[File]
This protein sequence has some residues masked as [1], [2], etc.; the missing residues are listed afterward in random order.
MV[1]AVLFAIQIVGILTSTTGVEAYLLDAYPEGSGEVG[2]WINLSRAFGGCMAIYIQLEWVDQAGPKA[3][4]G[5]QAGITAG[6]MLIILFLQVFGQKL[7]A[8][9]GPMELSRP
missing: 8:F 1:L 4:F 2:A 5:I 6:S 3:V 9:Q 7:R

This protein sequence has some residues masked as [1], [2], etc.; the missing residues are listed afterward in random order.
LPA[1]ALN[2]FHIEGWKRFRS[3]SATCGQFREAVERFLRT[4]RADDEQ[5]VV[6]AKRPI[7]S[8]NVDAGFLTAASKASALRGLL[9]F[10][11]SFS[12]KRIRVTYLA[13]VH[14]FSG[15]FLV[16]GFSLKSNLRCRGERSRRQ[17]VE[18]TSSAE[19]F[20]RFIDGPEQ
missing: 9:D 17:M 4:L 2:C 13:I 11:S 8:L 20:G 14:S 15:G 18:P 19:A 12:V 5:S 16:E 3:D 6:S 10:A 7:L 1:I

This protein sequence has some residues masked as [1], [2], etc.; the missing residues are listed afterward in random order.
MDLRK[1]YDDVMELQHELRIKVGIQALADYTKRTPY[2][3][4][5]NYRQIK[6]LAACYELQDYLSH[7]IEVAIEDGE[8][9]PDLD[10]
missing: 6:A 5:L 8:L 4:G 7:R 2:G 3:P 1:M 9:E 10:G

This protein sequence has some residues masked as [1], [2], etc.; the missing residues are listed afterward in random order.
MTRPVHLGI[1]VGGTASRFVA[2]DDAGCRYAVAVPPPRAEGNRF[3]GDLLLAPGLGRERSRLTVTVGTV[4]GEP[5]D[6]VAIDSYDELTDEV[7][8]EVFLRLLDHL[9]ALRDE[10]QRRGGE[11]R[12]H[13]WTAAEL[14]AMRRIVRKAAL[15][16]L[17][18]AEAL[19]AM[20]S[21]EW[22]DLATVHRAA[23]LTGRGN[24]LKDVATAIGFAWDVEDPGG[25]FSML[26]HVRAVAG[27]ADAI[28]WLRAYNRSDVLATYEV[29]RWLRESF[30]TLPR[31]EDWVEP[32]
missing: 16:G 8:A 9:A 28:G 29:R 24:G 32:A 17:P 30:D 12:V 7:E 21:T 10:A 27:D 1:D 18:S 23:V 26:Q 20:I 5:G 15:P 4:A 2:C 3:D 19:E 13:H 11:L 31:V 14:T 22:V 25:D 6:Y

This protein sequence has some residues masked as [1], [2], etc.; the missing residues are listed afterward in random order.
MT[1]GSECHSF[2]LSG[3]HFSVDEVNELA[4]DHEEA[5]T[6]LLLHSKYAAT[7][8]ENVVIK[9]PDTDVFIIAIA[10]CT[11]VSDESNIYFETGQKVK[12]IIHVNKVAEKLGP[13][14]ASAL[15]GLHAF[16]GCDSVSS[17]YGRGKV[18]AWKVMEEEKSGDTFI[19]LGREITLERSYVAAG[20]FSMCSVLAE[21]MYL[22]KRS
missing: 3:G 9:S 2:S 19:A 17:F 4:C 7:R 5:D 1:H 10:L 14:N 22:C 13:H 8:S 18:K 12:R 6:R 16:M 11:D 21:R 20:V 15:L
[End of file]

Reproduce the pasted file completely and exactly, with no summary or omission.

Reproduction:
This protein sequence has some residues masked as [1], [2], etc.; the missing residues are listed afterward in random order.
MV[1]AVLFAIQIVGILTSTTGVEAYLLDAYPEGSGEVG[2]WINLSRAFGGCMAIYIQLEWVDQAGPKA[3][4]G[5]QAGITAG[6]MLIILFLQVFGQKL[7]A[8][9]GPMELSRP
missing: 8:F 1:L 4:F 2:A 5:I 6:S 3:V 9:Q 7:R

This protein sequence has some residues masked as [1], [2], etc.; the missing residues are listed afterward in random order.
LPA[1]ALN[2]FHIEGWKRFRS[3]SATCGQFREAVERFLRT[4]RADDEQ[5]VV[6]AKRPI[7]S[8]NVDAGFLTAASKASALRGLL[9]F[10][11]SFS[12]KRIRVTYLA[13]VH[14]FSG[15]FLV[16]GFSLKSNLRCRGERSRRQ[17]VE[18]TSSAE[19]F[20]RFIDGPEQ
missing: 9:D 17:M 4:L 2:C 13:I 11:S 8:L 20:G 14:S 15:G 18:P 19:A 12:V 5:S 16:E 3:D 6:S 10:A 7:L 1:I

This protein sequence has some residues masked as [1], [2], etc.; the missing residues are listed afterward in random order.
MDLRK[1]YDDVMELQHELRIKVGIQALADYTKRTPY[2][3][4][5]NYRQIK[6]LAACYELQDYLSH[7]IEVAIEDGE[8][9]PDLD[10]
missing: 6:A 5:L 8:L 4:G 7:R 2:G 3:P 1:M 9:E 10:G

This protein sequence has some residues masked as [1], [2], etc.; the missing residues are listed afterward in random order.
MTRPVHLGI[1]VGGTASRFVA[2]DDAGCRYAVAVPPPRAEGNRF[3]GDLLLAPGLGRERSRLTVTVGTV[4]GEP[5]D[6]VAIDSYDELTDEV[7][8]EVFLRLLDHL[9]ALRDE[10]QRRGGE[11]R[12]H[13]WTAAEL[14]AMRRIVRKAAL[15][16]L[17][18]AEAL[19]AM[20]S[21]EW[22]DLATVHRAA[23]LTGRGN[24]LKDVATAIGFAWDVEDPGG[25]FSML[26]HVRAVAG[27]ADAI[28]WLRAYNRSDVLATYEV[29]RWLRESF[30]TLPR[31]EDWVEP[32]
missing: 16:G 8:A 9:A 28:G 29:R 24:G 32:A 17:P 30:D 12:V 7:E 21:T 10:A 27:D 1:D 18:S 23:V 26:Q 20:I 5:G 15:P 4:A 2:C 3:D 19:E 13:H 11:L 31:V 14:T 22:V 25:D 6:Y

This protein sequence has some residues masked as [1], [2], etc.; the missing residues are listed afterward in random order.
MT[1]GSECHSF[2]LSG[3]HFSVDEVNELA[4]DHEEA[5]T[6]LLLHSKYAAT[7][8]ENVVIK[9]PDTDVFIIAIA[10]CT[11]VSDESNIYFETGQKVK[12]IIHVNKVAEKLGP[13][14]ASAL[15]GLHAF[16]GCDSVSS[17]YGRGKV[18]AWKVMEEEKSGDTFI[19]LGREITLERSYVAAG[20]FSMCSVLAE[21]MYL[22]KRS
missing: 3:G 9:S 2:S 19:A 17:F 4:C 7:R 5:D 1:H 10:L 14:N 22:C 13:H 8:S 18:K 12:R 6:R 16:M 11:D 21:R 20:V 15:L